Dr. Singh, Emory Bariatric CenterAnswer (Dr. Singh): Hi Lynn, Losing the weight quickly is not necessarily as important as losing the weight in a healthy way. Without seeing you in person, I can’t speak your personal medical situation, but in general, eating the right amounts of the proper foods and making healthy lifestyle changes are the first steps. I can certainly go into more detail after looking into your personal medical history and discussing your case in detail with you.

Diseases of our western society (including heart disease, diabetes & cancers) are not a necessarily an inevitable part of the aging process. Many of these conditions are reversible and preventable with excellent nutrition and a healthy lifestyle.

Joe, Weight Loss PatientAnswer (Joe): Losing a certain number of pounds isn’t as important as it is to regain your overall health. I realized many health benefits before reaching my target weight. As an example, when I began exercising regularly, I actually gained weight, but that was a good thing, as it meant I was developing new muscle tissue, improving my overall health, and getting smaller in the meantime.
 
 
Dr. Singh, Emory Bariatric CenterResponse (Dr. Singh): That’s a great point Joe, many studies show that even as little as 5-10 percent of weight loss dramatically improves a person’s overall health.
 
 
 
 


Have you seen success with your weight loss efforts? Share your best tips with us and our readers in the comments below!

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My Journey To Successful Weight Loss

Joe Before & After Weight LossFor the millions of Americans who diet, stop dieting and then promise to diet again, the constant struggle to lose weight and keep it off can be exhausting, not to mention discouraging. Fortunately, there are success stories that you can learn from to help make this time the one that leads to a successful weight loss and a healthier, happier lifestyle. Joe is one of the most successful patient stories to come out of the Emory Bariatric Center.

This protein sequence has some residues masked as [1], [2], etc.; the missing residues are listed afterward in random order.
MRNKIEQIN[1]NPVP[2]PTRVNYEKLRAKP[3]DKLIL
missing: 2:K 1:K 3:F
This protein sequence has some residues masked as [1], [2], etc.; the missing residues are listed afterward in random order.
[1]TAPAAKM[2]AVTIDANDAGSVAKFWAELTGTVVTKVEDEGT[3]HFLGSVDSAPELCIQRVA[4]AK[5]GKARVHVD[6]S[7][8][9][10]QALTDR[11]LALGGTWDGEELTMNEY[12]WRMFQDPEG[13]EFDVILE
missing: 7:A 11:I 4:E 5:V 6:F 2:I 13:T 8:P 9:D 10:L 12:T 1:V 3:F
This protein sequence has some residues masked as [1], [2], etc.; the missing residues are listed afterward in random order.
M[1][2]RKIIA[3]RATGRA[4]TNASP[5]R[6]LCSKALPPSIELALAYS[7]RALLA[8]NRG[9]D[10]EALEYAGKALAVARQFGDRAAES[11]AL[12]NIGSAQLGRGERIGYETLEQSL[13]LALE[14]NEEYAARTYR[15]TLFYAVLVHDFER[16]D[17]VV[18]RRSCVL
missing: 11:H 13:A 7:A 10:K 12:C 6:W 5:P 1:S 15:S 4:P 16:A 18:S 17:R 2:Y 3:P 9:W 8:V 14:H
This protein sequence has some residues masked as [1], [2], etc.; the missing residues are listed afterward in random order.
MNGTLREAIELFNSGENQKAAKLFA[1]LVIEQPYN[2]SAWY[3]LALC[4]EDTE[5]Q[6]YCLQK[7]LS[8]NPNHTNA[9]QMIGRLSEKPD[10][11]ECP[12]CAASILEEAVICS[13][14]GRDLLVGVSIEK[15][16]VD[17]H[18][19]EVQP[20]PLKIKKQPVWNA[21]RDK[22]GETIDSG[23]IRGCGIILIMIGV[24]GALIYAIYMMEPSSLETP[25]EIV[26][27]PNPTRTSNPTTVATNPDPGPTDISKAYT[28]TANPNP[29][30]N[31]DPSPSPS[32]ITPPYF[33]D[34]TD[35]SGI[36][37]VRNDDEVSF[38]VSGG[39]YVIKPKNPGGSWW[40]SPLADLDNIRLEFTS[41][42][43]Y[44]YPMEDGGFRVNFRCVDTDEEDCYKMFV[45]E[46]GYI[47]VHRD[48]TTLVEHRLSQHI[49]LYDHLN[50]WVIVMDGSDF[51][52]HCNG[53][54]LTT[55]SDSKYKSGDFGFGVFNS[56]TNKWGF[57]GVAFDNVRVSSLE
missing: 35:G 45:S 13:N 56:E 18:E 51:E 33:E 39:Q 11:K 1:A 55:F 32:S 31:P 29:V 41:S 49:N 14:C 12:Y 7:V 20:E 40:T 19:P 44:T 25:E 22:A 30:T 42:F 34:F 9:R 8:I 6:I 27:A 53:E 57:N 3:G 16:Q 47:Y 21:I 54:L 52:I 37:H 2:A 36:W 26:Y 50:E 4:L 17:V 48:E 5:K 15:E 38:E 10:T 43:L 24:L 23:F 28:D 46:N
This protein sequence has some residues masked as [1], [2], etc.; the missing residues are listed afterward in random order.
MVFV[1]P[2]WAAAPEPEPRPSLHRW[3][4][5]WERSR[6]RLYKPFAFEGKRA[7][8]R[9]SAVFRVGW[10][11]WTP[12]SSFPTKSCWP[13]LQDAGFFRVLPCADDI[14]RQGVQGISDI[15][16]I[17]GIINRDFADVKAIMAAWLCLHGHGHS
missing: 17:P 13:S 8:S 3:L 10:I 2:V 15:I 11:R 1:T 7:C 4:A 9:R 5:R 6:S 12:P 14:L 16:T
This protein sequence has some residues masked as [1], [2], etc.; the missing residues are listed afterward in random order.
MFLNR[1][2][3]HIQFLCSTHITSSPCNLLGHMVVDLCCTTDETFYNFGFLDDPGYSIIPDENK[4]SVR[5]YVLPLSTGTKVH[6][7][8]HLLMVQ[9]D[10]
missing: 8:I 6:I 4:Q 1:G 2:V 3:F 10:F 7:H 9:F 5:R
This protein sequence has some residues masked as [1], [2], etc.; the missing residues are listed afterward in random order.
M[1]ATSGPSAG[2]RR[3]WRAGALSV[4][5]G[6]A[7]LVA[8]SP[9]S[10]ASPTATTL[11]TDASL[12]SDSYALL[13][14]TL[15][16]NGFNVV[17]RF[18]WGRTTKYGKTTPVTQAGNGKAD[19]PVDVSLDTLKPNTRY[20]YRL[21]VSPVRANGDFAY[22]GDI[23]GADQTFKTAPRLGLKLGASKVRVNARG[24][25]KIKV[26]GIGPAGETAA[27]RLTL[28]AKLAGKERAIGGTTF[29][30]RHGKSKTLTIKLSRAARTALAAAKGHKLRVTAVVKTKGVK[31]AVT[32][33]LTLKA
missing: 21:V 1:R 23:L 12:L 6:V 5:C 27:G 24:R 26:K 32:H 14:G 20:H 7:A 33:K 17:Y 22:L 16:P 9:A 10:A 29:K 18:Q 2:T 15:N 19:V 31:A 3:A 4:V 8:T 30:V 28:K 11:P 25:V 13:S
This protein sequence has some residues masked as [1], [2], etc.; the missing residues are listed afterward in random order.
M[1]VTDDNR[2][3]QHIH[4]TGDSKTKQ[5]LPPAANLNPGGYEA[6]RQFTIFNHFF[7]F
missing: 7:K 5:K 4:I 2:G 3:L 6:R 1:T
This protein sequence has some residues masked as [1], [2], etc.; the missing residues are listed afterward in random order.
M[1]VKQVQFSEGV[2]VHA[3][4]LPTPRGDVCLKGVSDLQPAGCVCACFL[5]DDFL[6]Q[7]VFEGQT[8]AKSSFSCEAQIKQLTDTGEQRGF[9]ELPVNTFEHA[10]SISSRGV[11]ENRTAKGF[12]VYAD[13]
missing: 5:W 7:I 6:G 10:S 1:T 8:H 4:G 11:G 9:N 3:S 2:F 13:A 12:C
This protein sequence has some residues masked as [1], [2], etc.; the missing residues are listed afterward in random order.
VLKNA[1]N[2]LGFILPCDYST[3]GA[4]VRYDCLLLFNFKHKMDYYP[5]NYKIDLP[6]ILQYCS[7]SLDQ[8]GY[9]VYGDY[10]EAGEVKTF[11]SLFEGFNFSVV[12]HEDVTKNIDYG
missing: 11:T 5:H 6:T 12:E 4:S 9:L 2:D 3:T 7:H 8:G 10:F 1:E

You can learn more about Joe’s weight loss journey in this online chat transcript. He joined  Dr. Singh, Medical Director of the Emory Bariatric Center, for an online chat where they shared weight loss tips and best practices and answered your questions live!

When I was in high school, I was a competitive swimmer. Once I got into college, I became a long distance runner, and I even ran a few marathons. I weighed 141 pounds, and was proud of the fact that my waist size and my inseam were the same (30 inches). Once I got into graduate school, I didn’t exercise as much, but I stayed in good shape. I think I weighed about 150 when I finished graduate school.

Unfortunately, when I got out into the world of work, my job involved a lot of travel and a lot of fast food meals on the go. Unfortunately, I quit exercising, and let my eating habits continue to get worse. Not long after we moved to Atlanta, my weight had ballooned to 420 pounds. My waist had grown to 66 inches!